Cyclone Remal reminds us to build more coastal resilience

Cyclone Remal causes large swaths of land in the coastal areas to go under waterAFP

Just a few weeks ago, Cyclone Remal struck our coasts and left us with a trail of death and destruction. It killed dozens, left thousands of homes damaged, trees uprooted, millions left without electricity, embankments breached, and coastal areas submerged. Reports say it affected 37 lakh people in 19 districts. Also alarmingly, following the cyclone’s devastation, scores of animals were found dead in Sundarbans, the largest mangrove in the world.

As hundreds of thousands of people were evacuated from the southwestern coastal districts, fortunately the human toll remained low but it caused huge damage to the Sundarbans as it always works as a protection against cyclones for us. Following the devastation by the cyclone in the Sundarbans, the forest department imposed a three-month ban on fishing and tourism so it can recover.

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Bay of Bengal is often called a hotspot for cyclones. Our coastal areas being hit by tropical cyclones is nothing new for us. Global warming is causing the water in the bay to rise faster than any other in the world. I was alarmed going through a research report published by Yale Climate Connections in 2023 by a hurricane scientist named Jeff Masters -- it says 22 of the 30 deadliest tropical cyclones worldwide have occurred in the Bay of Bengal.

A NASA report of February 2024 predicts that due to rising temperature, intense cyclones may rise in the northern Bay of Bengal, affecting India, Bangladesh and Myanmar. Global warming is causing rapid change in weather patterns. According to climate scientists, weather events are becoming more extreme and less predictable. Extreme rainfall, intense cyclones and heatwaves are becoming new normal for us.

We are a small country with a long vulnerable coastal belt – about 580 km long, with all around islands and up the estuaries, it is nearly 1,320 km. With extreme weather events like cyclones increasing, there is no way for us but to build more resilience of the coastal communities and villages.

I am from a coastal village in Banshkhali, southeastern Chittagong. In our village, we only have the cyclone centre built in 1994 financed by Saudi Arabia after the powerful cyclone of April 1991. No infrastructure has been built after that one. Population has increased but cyclone centres have not.

On 28 May 2024, just after Cyclone Remal, the government approved a Tk 874 crore project for repairing the embankment in Banshkhali and Anowara—of which Tk 600 crore is for Banshkhali. Given the poor condition of our embankment, it has brought huge hope and joy to coastal people.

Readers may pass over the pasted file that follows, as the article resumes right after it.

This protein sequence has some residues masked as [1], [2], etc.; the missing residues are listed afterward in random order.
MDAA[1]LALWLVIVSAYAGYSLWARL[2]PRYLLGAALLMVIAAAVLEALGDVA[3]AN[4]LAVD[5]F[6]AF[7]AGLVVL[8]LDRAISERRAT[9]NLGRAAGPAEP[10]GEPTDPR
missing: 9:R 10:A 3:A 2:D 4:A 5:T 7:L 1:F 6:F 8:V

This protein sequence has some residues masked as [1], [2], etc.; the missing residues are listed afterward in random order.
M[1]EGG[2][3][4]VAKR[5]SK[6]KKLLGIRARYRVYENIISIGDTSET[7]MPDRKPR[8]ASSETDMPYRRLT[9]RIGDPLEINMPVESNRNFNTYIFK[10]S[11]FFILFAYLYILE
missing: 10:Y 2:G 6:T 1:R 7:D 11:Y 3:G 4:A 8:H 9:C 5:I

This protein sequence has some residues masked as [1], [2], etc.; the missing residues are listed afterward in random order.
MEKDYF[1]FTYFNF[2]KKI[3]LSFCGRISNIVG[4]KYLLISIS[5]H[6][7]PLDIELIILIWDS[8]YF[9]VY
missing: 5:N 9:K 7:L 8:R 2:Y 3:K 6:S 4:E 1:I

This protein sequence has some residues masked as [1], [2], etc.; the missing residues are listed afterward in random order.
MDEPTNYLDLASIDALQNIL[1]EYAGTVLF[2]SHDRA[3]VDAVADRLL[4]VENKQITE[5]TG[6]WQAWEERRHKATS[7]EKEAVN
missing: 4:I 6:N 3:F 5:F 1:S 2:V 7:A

Over last two decades, massive developments happened across the country, especially in terms of roads and connectivity. Perhaps, it is time to focus on vulnerable and less-focused coastal areas; to build necessary climate-friendly infrastructures and to plant more trees to restore coastal eco-systems and to build resilience.

We need to engage and activate volunteer organisations across the country and also to create public awareness about the role of trees in this age of rapid climate change, especially in the less-focused coastal areas

While we have no control over adverse weather events like cyclones, our focus should be on mitigating the losses. Government must prioritise actions such as ensuring adequate cyclone shelters and protecting embankments, at the same time, community awareness and engagement are equally important.

In Banshkhali, many social volunteer organisations led by educated youths have emerged. For past few years, Jashim Uddin, a police officer from the soil who received the Smart Bangladesh Award 2023, has mobilised the volunteer organisations for climate actions. He distributed thousands of trees among them and facilitated their planting.

This year after the extreme heatwaves in April, there has been a growing demand to plant more trees during monsoon. On 4 June, Farhina Ahmed, secretary of the Environment, Forest and Climate Change Ministry announced the government’s plan to plant 8.33 crore trees during this monsoon across the country. To make it a success, we need to engage and activate volunteer organisations across the country and also to create public awareness about the role of trees in this age of rapid climate change, especially in the less-focused coastal areas.

* Parvez Uddin Chowdhury is a development worker

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